In his 1847 memoir, “Narrative of William W. Brown, a Fugitive Slave,” the abolitionist William Wells Brown recalled the years he spent in Buffalo as a worker on lake boats. He remembered one dramatic episode from his Buffalo years in gripping detail.
In the autumn of 1835, the city’s small black community became alarmed by the presence of Bacon Tate, a slaveholder from Tennessee, at the Eagle Tavern, Buffalo’s best hotel.* Tate was searching for fugitive slaves from his state, in particular the Stanfords, a husband and wife who had escaped to St. Catharines in Upper Canada. Over the next few days the incredible events unfolded.
Tate sent to St. Catharines four men, who abducted the Stanfords and their six-week-old child from their home in the dead of night, and took them back to Buffalo. The next morning, the Stanfords’ neighbors found the family missing and followed wagon tracks to the Canadian landing of the Black Rock ferry. One crossed the river and alerted the black community on the American side.
“The colored people of Buffalo are noted for their promptness in giving aid to the fugitive slave,” Brown wrote, and they swung into action.
Brown and several other black men immediately hired horses and set out in pursuit of the kidnappers, who were gone from the Eagle Tavern. Half took the road to Erie, Pa. The other half, including Brown, took the road to Hamburg – where they found the carriage they were looking for, parked outside a public house.
The pursuers surrounded the house and found the Stanfords inside, bound, gagged and bloodied. The party freed them and accompanied them back to the Black Rock ferry** – only to find that Tate had convinced the Erie County sheriff and a posse of 60 to 70 drawn largely from canal workers to recapture the stolen “property.” Stanfords’ black defenders, who numbered about 50, armed themselves with clubs, pistols and knives. A dangerous confrontation loomed.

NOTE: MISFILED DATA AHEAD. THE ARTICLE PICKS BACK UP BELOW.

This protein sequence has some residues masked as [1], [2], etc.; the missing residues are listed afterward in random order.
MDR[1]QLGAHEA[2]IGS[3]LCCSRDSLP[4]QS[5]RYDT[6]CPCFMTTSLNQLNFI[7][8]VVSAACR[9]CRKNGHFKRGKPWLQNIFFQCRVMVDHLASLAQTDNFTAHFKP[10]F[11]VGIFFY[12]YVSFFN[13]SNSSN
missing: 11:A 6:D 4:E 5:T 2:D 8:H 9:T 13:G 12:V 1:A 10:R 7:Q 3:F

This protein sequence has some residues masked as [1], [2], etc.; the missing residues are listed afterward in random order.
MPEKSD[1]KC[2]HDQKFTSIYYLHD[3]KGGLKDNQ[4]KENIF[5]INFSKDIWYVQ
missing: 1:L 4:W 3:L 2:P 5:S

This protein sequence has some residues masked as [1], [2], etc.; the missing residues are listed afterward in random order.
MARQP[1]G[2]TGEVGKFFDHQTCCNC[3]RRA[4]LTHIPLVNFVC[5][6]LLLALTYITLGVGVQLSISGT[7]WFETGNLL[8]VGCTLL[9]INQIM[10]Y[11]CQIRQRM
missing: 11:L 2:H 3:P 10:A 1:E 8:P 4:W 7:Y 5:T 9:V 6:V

The two sides clashed on the road to the ferry. At one point a white lawyer joined the black defenders and informed them that if an officer did not have a warrant, “he has no right to take you; knock him down” -- advice that was followed repeatedly. The black party made slow progress during two hours of serious fighting -- one white man later died of injuries – and finally put the family aboard the ferry. The Stanfords rejoiced upon landing in Canada.
Back on the American shore, their black defenders gave three cheers and surrendered to arrest. Twenty-five of them, including Brown, were held for trial and wound up being fined from $5 to $50. Tate fled Buffalo. Brown became a leading anti-slavery lecturer and spokesmen for abolition, first in Western New York, later nationally. But he always remembered that crazy, violent day in 1835 as “one of the most fearful fights for human freedom that I have ever witnessed.”
* In his memoir Brown says the events took place in 1836, but a report of the incident appeared in a Buffalo newspaper, The Daily Commercial Advertiser, of July 13, 1835 (“Buffalo Fugitive Slave Case and Riot”); it is probable that Brown misremembered the year.
** The ferry landing was located on Bird Island at the foot of Ferry Street, as confirmed by recent archeological research.
Cast (in order of appearance)
Sheriff: James Toback
William Wells Brown at 20: Xavier Harris
Posse Member: Jeff Z. Klein
Brown Companion: Shameed Wright
Narrator: Susan Banks
Black Rock Ferryman: Richard Hummert
Mrs. Stanford: Vernia Garvin
William Wells Brown at 34: Xavier Harris
Sound recording: Micheal Peters and Connor De Junco (WBNY, Buffalo State)
Sound editing: Micheal Peters
Post-production: Kim Ferullo (Chameleon Communications, 510 Franklin St., Buffalo)
Piano theme: Excerpt from “Buffalo City Guards Parade March,” by Francis Johnson (1839)
Performed by Aaron Dai
Produced by the Niagara Frontier Heritage Project
Written by Jeff Z. Klein
Assistant producer: Karl-Eric Reif
Casting: Darleen Pickering Hummert (Pickering Hummert Casting, 234 Carmel Rd., Buffalo)
Jesse Tiebor (Casting Hall Productions, 2014-15 academic year; Buffalo State Theater Dept.)
Webpage written by Jeff Z. Klein
Special thanks to:
Brian McDermott, WBNY general manager, 2014-15 academic year
Connor De Junco, WBNY production director, 2014-15 academic year
Anthony Chase, assistant dean, School of Arts and Humanities, Buffalo State
Ronald Smith, professor, and Thomas McCray, assistant professor, Buffalo State Communication Dept.